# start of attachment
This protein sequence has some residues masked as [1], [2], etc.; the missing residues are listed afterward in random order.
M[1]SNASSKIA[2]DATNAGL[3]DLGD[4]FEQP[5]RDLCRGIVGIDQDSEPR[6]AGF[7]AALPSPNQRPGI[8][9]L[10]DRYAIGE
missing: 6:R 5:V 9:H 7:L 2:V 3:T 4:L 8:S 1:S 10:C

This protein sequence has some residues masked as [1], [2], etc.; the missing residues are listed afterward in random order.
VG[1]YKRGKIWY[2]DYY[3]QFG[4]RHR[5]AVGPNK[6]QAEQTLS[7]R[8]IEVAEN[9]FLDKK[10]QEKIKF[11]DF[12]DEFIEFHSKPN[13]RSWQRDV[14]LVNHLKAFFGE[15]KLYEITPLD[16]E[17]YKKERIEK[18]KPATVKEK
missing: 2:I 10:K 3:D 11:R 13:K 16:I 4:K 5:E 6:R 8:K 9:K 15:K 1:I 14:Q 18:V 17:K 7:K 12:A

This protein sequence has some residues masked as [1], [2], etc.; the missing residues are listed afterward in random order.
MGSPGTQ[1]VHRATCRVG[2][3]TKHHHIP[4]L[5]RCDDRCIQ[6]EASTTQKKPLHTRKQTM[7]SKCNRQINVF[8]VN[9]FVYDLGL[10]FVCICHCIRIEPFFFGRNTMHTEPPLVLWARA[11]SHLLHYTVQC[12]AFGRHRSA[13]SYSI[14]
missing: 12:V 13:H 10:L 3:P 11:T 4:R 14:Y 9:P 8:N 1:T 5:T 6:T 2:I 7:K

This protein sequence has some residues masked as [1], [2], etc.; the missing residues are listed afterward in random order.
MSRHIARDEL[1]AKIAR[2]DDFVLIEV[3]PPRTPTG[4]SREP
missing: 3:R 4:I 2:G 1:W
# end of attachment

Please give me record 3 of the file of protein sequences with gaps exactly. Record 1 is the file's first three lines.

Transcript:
This protein sequence has some residues masked as [1], [2], etc.; the missing residues are listed afterward in random order.
MGSPGTQ[1]VHRATCRVG[2][3]TKHHHIP[4]L[5]RCDDRCIQ[6]EASTTQKKPLHTRKQTM[7]SKCNRQINVF[8]VN[9]FVYDLGL[10]FVCICHCIRIEPFFFGRNTMHTEPPLVLWARA[11]SHLLHYTVQC[12]AFGRHRSA[13]SYSI[14]
missing: 12:V 13:H 10:L 3:P 11:T 4:R 14:Y 9:P 8:N 1:T 5:T 6:T 2:I 7:K